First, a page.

|Earthquake Baseline Set to Inform Future Fracking. Schematic depiction of hydraulic fracturing for shale gas, showing main possible environmental effects. Credit: Mikenorton/Wikipedia|
Seismic activity across the UK has been analysed for the first time to set a national baseline for earthquakes caused by human activity ahead of any future decisions around fracking.
The study - published today in the academic journal Marine and Petroleum Geology - reveals that since 1999, an average of at least three onshore earthquakes a year with local magnitude greater than or equal to 1.5 were as a result of anthropogenic activity.
The research was carried out by ReFINE (Researching Fracking in Europe), an independent research consortium focusing on the issue of shale gas and oil exploitation using fracking methods.
Research lead Professor Richard Davies, of Newcastle University, said: "Earthquakes triggered or induced by humans are not a new concept for us here in the UK, but earthquakes related to fracking are.
"Understanding what the current situation is and setting a national baseline is imperative, otherwise how can we say with any confidence in the future what the impact of fracking has been nationwide?
"What this research shows is that in recent years, an average of at least three earthquakes a year, with local magnitudes greater than or equal to 1.5, are as a result of human activity. If widespread exploitation of the UK's shale reservoirs is granted and numbers consistently rise then, in conjunction with local monitoring data, we should be able to confidently demonstrate a causal link."
About the study
The first human-induced earthquake in the UK probably occurred in 1755 due to the collapse of lead mines in Derbyshire.Data collected by the British Geological Survey between 1970 and 2012 shows there have been approximately 8,000 onshore recorded seismic events in the UK with a range of origins including mining, deep geothermal energy, industrial explosions, meteorological phenomena such as lightning strikes and natural causes.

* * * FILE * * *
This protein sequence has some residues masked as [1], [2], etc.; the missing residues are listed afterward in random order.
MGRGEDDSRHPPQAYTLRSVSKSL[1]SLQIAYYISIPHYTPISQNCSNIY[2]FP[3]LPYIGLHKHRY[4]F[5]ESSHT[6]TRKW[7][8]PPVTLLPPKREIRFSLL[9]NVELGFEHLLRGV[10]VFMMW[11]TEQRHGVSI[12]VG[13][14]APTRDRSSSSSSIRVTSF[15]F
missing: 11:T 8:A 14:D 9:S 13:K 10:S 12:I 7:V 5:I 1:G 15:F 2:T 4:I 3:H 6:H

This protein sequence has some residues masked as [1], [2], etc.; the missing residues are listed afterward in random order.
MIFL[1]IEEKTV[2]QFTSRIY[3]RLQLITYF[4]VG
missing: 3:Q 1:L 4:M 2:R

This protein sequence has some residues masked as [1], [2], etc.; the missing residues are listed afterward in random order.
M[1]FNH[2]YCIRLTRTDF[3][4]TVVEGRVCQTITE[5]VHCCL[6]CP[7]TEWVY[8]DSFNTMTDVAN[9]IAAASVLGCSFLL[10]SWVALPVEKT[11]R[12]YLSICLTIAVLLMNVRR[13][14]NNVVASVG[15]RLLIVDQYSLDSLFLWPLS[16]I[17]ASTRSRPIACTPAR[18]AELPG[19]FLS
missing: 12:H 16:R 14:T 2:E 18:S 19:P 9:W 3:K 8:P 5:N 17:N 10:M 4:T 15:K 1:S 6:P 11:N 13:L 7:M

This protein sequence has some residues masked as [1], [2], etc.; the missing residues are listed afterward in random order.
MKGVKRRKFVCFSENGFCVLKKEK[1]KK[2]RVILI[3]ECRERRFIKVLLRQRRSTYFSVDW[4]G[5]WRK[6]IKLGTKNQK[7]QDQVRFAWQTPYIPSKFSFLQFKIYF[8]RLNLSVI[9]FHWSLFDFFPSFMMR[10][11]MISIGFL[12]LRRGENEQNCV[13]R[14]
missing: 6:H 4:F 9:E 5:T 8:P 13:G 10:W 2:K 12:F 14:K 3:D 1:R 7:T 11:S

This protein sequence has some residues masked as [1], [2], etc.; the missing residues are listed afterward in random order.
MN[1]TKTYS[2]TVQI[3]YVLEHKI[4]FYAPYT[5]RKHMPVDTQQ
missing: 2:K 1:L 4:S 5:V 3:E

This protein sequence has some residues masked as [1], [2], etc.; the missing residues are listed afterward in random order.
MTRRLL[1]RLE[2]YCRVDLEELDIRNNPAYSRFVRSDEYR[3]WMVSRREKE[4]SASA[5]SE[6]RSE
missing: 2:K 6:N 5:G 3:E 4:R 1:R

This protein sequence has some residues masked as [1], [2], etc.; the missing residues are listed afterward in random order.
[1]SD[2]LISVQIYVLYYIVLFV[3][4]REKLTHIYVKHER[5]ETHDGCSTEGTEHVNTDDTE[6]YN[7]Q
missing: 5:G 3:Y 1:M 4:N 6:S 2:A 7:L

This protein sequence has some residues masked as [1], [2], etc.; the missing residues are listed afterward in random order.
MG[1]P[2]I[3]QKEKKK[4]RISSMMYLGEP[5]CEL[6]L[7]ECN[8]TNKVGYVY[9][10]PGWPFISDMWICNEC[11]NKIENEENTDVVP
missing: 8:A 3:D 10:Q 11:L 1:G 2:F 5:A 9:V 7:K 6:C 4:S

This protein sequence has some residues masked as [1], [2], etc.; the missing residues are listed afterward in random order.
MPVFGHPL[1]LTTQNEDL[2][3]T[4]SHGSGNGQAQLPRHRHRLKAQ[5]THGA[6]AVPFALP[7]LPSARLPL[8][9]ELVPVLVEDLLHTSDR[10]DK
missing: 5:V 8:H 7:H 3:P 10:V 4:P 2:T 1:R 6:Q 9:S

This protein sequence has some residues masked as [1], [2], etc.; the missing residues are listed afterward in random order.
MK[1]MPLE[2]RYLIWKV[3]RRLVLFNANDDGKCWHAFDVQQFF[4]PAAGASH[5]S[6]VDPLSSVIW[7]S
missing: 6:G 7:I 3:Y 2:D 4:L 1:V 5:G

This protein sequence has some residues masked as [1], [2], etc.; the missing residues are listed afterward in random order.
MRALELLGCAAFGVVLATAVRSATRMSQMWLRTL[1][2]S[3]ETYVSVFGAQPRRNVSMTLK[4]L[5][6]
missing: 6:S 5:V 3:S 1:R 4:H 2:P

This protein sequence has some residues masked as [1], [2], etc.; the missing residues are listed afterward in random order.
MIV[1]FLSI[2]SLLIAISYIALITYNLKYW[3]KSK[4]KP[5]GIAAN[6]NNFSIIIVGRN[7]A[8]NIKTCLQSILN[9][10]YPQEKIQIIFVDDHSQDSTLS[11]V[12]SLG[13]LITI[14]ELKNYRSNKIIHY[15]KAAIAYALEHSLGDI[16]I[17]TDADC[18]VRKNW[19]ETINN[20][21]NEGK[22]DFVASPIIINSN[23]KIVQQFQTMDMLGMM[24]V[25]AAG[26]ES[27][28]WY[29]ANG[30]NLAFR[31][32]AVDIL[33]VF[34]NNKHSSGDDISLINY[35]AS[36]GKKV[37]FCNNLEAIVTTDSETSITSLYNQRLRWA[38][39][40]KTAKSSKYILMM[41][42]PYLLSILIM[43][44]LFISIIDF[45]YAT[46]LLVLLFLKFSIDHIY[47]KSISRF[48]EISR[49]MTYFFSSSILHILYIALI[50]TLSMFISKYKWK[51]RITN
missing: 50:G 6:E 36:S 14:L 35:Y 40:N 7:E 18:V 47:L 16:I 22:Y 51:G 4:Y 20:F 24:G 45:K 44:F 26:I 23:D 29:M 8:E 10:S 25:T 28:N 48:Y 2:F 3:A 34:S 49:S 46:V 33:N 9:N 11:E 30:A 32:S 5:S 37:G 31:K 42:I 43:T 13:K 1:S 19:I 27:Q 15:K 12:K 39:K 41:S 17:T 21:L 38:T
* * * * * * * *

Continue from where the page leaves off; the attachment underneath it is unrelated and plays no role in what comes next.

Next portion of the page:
Analysing the 1,769 seismic events over a forty year period that were above or equal to 1.5 in local magnitude - the minimum detectable threshold - the team of experts from Newcastle, Durham and Keele universities showed that at least 21% were related to human activity, at least 40% were naturally-occurring and 39% were 'undefined'."We have been careful only to include earthquakes where there has been a strongly indicated link to human activity," explains Professor Davies. "Using historic data means that isn't always possible so some man-made events remain undefined."
The data shows a sharp decline in the number of earthquakes from the 1980s, mirroring the demise of the UK coal industry. From 1999 onwards, there has been an average of at least three earthquakes a year related to human activity, with an annual range between zero and eight.
Taking into account the undefined earthquakes, the author's average would still be just 12, providing a useful baseline prior to any future widespread use of fracking for the exploitation of the UK's shale reservoirs.
The link between coal mining and man-made seismicity has been known for the last 150 years and became particularly apparent when the British Geological Survey launched its National Seismic Monitoring system in the late 1960s.
This latest research suggests that by the mid-1980s, a third of all detected seismic events in the UK were coal mining related, with the majority occurring in Derbyshire, Nottinghamshire, Staffordshire and Yorkshire coalfields. The number of coal mining related earthquakes drops by more than 95% from 1991, correlating to the closure of the UK's deep mines.
The first UK exploratory fracking operation at Preese Hall, Lancashire, in 2011 resulted in a 2.3 magnitude earthquake. Two months later, a second earthquake of 1.5 magnitude was recorded and operations were suspended.
"Historically, fracking-related earthquakes have been small but the UK is criss-crossed by faults - some of which may be critically stressed - and if triggered these could result in earthquakes that people can feel," explains Professor Davies.
"Worldwide, the biggest published example of a fracking earthquake to date is 4.4 in magnitude, recorded in Canada last year, although an event of this size in the UK is highly unlikely.
"We are the first country in the world to analyse historical earthquakes to establish a baseline. Our research provides the UK with its first pre-fracking national baseline against which, allied to other data sets, we will be able to make informed decisions about shale exploitation and the impact it has, or hasn't had, in the future."